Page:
Ben and Eileen had five children. Until his death in the mid-1990’s, Ben ran the family farm with Andrew, one of their children. Andrew knew the farm inside out.
The farm had some pine trees on it. Ben and Andrew had bought the seedlings, and Andrew planted them.
In his will, Ben appointed a professional trustee (the Executor) to administer the estate. The will said that the Executor was to pay income from the estate to Eileen until her death. After her death, the estate was to be divided between the five children.
After Ben died, Andrew continued to live in the homestead and run the farm for the next ten years. Andrew had firm views about appropriate fencing and other aspects of farm management.
When Andrew stopped farming, Eileen and the Executor leased the farm to Stephen, who owned a neighbouring dairy farm. Andrew remained living in the homestead. The lease provided that Stephen could call on Andrew (rather than the Executor) to remove any fallen trees so that Stephen could carry out fence repairs, but otherwise Andrew was not a party to the lease.
Eventually, Eileen became unable to manage her own financial affairs and the Executor began doing so under an enduring power of attorney.
After ten years, the lease ended but the Executor and Stephen rolled it over so they could negotiate a new lease.
Andrew complained that the Executor should have remarketed the lease of the farm, rather than just rolling over the lease to Stephen. In his view, not remarketing the farm may have lost the estate revenue.
Andrew did not think that the Executor had been carrying out regular inspections of the farm. He was worried that the farm would fall into a state of disrepair. For example, when Andrew ran the farm, the whole farm was fully electric fenced. That was not the case anymore.
Andrew also said that he was the owner of the pine trees. He was unhappy that the Executor had not recognised his ownership of the trees. Andrew wanted to harvest the trees for his retirement, and said that was always the intention.
The Executor rejected Andrew’s complaints, and Andrew complained to FSCL.
The Executor said that the decision to roll over the lease to Stephen was in the best interests of the estate. Stephen was a well regarded local farmer and had been a good tenant. He was also a good ‘fit’ for the farm, as he was a neighbour. The Executor followed up on two other parties that Andrew suggested, but neither of those parties were interested (one did not even return calls).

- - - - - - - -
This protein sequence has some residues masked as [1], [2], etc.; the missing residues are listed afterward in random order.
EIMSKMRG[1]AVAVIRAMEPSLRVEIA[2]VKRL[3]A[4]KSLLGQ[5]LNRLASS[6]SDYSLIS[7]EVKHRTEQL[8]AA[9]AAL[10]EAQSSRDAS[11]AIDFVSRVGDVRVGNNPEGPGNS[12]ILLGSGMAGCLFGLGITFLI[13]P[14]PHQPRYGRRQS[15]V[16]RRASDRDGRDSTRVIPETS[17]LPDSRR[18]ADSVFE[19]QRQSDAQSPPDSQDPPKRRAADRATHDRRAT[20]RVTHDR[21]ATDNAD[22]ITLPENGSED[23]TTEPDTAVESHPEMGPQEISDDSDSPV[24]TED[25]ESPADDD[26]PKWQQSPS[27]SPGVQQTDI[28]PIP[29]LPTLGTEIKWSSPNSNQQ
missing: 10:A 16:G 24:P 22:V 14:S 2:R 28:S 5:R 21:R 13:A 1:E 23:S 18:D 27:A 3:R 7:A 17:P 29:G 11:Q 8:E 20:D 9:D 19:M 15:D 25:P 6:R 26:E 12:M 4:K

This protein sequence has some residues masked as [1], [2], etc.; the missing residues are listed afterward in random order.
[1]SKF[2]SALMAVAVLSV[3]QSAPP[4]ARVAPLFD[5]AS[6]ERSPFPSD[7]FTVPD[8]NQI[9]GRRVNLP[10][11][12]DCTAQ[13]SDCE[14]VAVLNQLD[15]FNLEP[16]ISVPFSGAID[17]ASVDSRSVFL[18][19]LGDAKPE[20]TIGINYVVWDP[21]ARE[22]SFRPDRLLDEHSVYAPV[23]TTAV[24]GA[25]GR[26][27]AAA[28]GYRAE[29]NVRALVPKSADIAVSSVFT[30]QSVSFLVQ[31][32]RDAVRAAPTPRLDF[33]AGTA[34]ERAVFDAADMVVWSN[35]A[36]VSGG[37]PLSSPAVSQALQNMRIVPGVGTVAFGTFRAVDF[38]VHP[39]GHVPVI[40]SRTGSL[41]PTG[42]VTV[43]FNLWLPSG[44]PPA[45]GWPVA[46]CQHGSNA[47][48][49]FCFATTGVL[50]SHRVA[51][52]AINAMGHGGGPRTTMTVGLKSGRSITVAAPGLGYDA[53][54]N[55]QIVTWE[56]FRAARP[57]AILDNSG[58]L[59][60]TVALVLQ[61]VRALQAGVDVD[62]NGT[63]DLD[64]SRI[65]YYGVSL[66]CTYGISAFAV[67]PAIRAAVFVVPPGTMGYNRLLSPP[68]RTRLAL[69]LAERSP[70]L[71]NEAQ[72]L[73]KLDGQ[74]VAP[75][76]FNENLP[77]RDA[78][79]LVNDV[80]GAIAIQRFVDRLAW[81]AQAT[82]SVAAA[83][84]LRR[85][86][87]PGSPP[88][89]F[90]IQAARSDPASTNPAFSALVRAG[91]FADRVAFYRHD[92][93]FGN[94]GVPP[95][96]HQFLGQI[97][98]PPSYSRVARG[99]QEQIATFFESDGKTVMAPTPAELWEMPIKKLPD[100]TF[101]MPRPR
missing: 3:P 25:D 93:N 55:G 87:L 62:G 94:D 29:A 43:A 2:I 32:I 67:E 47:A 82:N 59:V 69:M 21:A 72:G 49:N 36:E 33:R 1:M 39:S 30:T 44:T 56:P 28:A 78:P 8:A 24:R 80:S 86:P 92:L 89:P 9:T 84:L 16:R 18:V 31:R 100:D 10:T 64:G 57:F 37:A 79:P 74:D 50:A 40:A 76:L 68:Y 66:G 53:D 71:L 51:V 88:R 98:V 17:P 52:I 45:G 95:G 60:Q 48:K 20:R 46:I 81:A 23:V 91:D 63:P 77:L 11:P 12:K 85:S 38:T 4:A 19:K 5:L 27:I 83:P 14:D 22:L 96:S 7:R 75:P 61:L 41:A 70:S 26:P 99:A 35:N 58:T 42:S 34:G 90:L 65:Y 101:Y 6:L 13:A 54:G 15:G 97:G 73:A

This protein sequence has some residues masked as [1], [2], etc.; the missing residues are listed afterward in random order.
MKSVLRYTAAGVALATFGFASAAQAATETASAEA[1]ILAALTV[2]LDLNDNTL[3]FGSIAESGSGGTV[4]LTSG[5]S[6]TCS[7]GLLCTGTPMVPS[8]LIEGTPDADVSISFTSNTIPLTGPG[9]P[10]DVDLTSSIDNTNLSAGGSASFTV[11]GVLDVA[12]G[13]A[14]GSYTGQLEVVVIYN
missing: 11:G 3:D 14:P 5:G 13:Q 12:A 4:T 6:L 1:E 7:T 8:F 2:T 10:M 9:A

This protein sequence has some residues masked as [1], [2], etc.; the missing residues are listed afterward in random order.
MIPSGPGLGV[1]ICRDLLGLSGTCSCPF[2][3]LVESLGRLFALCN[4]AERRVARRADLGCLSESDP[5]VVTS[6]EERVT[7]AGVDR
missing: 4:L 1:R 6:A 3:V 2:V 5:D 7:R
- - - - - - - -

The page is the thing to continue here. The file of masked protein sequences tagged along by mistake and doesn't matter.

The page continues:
The Executor said that its agents carried out inspections of the farm every two years or so. Each time, the agents confirmed that Stephen was paying an appropriate market rental, and that he was maintaining the farm property (including the fencing) to a suitable standard.
The Executor had refused to let Andrew fell the trees, because there was a dispute about ownership. Andrew’s four siblings said the trees formed part of their late father’s estate.
We reviewed the actions taken by the Executor. We did not consider that the Executor had acted inappropriately. We were satisfied that the Executor had acted in the estate’s best interests.
We considered that it was prudent to roll over the current lease to a proven tenant. Eileen was now in her nineties and so any new lease would have to be short term only, with a condition permitting cancellation upon Eileen’s death. That is a condition Stephen had already agreed to.
We noted that neither the lease nor Ben’s will required the Executor to consult with Andrew on farm matters. We considered that it made sense for Stephen to be able to call on Andrew, who was living in the homestead and therefore ‘on the spot’, to remove fallen trees, but that provision in the lease did not confer any sort of consultancy or oversight role on Andrew.
Stephen may not have been running the farm exactly as Andrew had done, but we considered that he was not required by either the lease or Ben’s will to do so.
We considered the Court to be the most appropriate place to decide ownership of the trees. That is because we cannot resolve property ownership disputes between individuals, and our decisions are not binding on people who are not members of our disputes resolution scheme.
We formally recommended that Andrew discontinue his claim.
Andrew had lived and worked on the family farm his whole life, and it was hard for him to see the neighbour making changes to the farm. But Ben had arranged his affairs in a way that would be fair to his widow and all of his children, and that meant Andrew was no longer in control. The Executor had to act in the best interests of the estate, not at the whim of one beneficiary.